The Surrender to Spring – poem on anxiety, winter, spring, hope

The Surrender to Spring

frost

The chill demanded tightened fists, a tightened scarf around my cheeks. Its frost, like fear, deceit cashmere in shadows.

It seems as though anxiety makes home a cold society…and lies awake in shivering and shallow.

Yet as the morning breaks and with it sunlight gently takes away the tense, it seems this warmth is really, grace.

Grace with which to operate, to view, to love, invigorate. Grace with which to saturate this day.

I watch intently crystal hairs that weaken, melt and drip and bare, the blades beneath their outerwear so blithe.

They are still, as they await the transformation. They unveil the season coming, and a brighter shade of life.

Gramma Grace ~ a poem on Memories in Honor

Her hugs would envelope my tiny frame
Hydrangeas of purple white blue
Her slanted driveway gave us a game
Makeshift go-cart planks on wheels

Easter service bunny cake-pan
Jellybeans green-hued coconut
Lemon drop dishes, two in each hand
Makeshift roller skate rink in the back

Reader’s Digest, People’s Court
Whopner, dachshunds, motorized chair
Secret passage, hideout, fort
Eyes that sparkle, giggle fest

We were welcome, we were there
Road trips, parks, reunion fun
We were clueless to despair
Until she stole her life from us

1995 in Spring
When Easter boasts of Jesus’ blood
The day after her birthday’d bring
News of her blood, it left her still

We watched her Pastor lift and roll
Heavy carpet, dripping bed
What would become of Gramma’s soul?
Her wounded heart, is it now whole?

There was no stone that rolled away
Her Depression held a permanence
Can suicide be void of blame?
I’ll never point to man, nor self

Two years later, down the isle
Eight and Braylon grew inside
Twelve my Angel flashed her smile
Nineteen now, I miss her still

I’m Ready

I’m ready. Want to come along? Settin’ out on a long trip to that place called Compassion.

Come along, to that place of passion with me. Leave all that intentionality.

Reroute from your nod and shoulder-shrug to a highway, no – a FREEway to tangible Love.

Complacency, have no place in me! Stop trying to invade my destiny.

You seep into the everyday. Like acid, slowly eat away at empathy and sacrifice,

God empty me of this crafty vice

That saps the oxygen from lungs, and soaks up light inside my eyes

Absorbs the voice inside my mouth and robs me of what love’s about

Til all I’m left with at the end of a day, The end of that year, the end of my life

Is me and my shallow thoughts of me, MY stuff, MY job, MY family

Compassion land is calling now and these seats are filling fast

Complacency, have no place in me; too many await me to act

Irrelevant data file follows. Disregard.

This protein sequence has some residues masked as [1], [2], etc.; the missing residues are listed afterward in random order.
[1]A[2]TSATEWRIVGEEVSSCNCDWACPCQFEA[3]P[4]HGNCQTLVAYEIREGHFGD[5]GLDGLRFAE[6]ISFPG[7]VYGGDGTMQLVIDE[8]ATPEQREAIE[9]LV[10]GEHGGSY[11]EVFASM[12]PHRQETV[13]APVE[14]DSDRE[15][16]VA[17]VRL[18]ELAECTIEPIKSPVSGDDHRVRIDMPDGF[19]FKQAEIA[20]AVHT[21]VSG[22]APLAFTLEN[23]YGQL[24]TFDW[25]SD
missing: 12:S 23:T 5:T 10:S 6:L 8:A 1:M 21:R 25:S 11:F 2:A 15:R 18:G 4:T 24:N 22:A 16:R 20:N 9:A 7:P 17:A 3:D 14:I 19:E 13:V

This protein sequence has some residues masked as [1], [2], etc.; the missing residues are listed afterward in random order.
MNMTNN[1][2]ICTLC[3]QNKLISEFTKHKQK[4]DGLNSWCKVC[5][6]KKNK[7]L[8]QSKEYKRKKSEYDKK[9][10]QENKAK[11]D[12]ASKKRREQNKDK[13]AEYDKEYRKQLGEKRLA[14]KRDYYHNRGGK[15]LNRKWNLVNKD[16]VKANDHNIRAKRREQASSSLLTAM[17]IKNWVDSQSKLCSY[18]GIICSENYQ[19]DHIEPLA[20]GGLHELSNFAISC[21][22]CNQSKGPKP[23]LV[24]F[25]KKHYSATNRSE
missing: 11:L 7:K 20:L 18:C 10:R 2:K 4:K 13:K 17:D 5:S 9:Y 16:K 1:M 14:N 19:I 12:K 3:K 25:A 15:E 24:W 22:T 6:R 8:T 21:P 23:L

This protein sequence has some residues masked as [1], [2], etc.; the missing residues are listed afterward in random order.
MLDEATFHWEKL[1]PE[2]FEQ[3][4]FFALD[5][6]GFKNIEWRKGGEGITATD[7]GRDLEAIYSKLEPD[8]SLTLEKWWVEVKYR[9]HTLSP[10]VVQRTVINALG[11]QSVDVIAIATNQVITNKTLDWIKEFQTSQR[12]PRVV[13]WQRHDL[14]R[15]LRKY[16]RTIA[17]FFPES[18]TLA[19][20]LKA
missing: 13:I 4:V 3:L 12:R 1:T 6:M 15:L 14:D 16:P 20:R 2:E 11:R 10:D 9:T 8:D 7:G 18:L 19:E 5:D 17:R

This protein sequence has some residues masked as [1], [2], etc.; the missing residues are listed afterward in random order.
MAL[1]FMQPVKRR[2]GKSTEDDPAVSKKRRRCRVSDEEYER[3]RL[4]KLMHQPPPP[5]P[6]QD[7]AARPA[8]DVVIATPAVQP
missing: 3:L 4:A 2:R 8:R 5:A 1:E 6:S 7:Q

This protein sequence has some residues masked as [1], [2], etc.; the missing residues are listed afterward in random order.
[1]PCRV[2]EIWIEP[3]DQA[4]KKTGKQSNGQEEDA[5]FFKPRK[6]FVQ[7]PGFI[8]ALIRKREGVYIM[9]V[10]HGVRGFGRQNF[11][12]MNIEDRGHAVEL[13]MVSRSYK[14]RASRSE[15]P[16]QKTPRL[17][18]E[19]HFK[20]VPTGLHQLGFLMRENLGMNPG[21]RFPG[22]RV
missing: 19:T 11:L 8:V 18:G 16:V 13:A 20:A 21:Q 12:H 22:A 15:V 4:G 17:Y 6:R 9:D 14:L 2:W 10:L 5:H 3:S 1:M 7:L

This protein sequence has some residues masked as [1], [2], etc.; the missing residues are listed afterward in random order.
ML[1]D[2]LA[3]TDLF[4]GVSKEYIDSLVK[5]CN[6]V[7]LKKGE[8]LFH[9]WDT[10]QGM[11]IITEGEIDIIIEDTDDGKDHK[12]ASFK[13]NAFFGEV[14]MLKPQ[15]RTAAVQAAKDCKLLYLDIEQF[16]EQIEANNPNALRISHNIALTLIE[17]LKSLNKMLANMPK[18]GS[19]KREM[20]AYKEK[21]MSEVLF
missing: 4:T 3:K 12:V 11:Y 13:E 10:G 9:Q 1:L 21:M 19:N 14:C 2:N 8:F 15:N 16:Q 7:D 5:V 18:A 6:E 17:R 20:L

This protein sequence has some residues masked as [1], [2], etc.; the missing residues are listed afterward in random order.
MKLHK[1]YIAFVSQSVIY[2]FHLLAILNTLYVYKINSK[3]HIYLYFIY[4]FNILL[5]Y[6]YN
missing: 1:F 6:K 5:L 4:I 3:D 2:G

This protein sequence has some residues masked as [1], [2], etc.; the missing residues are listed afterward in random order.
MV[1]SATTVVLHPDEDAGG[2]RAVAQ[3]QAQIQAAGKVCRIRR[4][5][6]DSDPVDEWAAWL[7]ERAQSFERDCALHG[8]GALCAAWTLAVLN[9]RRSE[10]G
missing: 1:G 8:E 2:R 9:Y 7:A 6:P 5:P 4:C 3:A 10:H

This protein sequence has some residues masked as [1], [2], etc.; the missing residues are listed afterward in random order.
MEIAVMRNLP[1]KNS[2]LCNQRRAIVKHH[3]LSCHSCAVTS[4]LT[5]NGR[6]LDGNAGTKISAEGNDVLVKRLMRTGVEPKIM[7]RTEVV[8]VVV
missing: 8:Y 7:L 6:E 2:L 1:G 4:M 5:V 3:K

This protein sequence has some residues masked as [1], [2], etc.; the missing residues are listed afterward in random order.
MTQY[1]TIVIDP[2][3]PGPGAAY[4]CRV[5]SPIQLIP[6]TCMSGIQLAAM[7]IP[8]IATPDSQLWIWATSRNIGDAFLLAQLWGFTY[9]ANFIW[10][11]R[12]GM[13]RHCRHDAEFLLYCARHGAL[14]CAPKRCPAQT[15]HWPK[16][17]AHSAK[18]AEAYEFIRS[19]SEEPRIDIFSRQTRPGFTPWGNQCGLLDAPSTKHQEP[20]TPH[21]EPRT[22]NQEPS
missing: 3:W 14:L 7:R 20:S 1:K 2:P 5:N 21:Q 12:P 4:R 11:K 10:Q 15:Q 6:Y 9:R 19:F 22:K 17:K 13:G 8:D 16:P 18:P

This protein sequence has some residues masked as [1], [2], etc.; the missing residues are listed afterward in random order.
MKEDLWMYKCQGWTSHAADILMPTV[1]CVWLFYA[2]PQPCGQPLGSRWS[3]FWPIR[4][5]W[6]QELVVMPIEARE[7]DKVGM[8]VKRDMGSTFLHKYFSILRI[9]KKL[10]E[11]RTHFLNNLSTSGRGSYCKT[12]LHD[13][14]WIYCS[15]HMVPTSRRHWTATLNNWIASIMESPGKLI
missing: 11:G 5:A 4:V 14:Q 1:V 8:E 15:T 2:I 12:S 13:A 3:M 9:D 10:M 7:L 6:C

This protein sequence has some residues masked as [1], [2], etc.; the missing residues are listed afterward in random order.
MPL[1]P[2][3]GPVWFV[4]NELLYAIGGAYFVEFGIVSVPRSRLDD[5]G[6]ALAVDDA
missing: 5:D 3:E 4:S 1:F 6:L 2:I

I’m ready.

Want to come along?

Southbound – a poem on child sex trafficking

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Southbound

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She used to be a sturdy branch, proud and blossom-bearing.

Now she is a piece of firewood, split with an ax and used to warm a man for a moment.

She stares from the backseat down a crowded freeway and ponders the irony of that word.

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Westbound

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Cut from her life-source, now unable to bear the weight of fear, it gets so heavy that it crushes young bones.

It leaves her whiskey-scented, terribly fragmented.

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At the Border

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She recalls the shaky voice of her Sunday School teacher, Mrs. Ray, “all things work together for good” and asks herself if this journey could be included in the glorious idea of  “all things”.

Good, at one point surrounded her; it is now a speck on a mountainside with no road leading to – or from – it.

Her one piece of ID is taken. Soon after, another piece is stolen, never to be returned. This one, much more sacred – a blend of body, mind and potential.

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Eastbound

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Her eyes watch the signs blur by and the pavement turn to gravel to dirt

An unsuspecting field her suite, flowing curtains made of wheat

A client tries, her eyes to meet as she lets them close, recalling a song her Mamma lulled, “turn your eyes upon Jesus”.

She waits for things of earth to grow strangely dim.

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Southbound

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Split with an ax by one more of hundreds.

Wholeness is a far-fetched dream of which she cannot afford to let go. There would be but one option left.

Stories of rescue, of raids and redemption resound with hope just palatable enough to grasp in her small hand.

She opens her eyes and discovers what was clenched in her hand: the corner of a stained sheet. Could have sworn she was in a field.

Knuckles turn white from this plight. If her spirit weakens any more, her hope will be reduced to a thread, spinning and taut.

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Southeast bound

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She hears a wrinkled woman humming a hymn & the words come back to her.

Its truth thickens the thread.

She recalls when that freeway used to be a free way,  summons the courage to imagine a listening, loving God and wonders if anyone is praying to him on her behalf.

And just in case they are not, she whispers, “I still believe in you. You are all I have. Free me. Please.”

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Southbound

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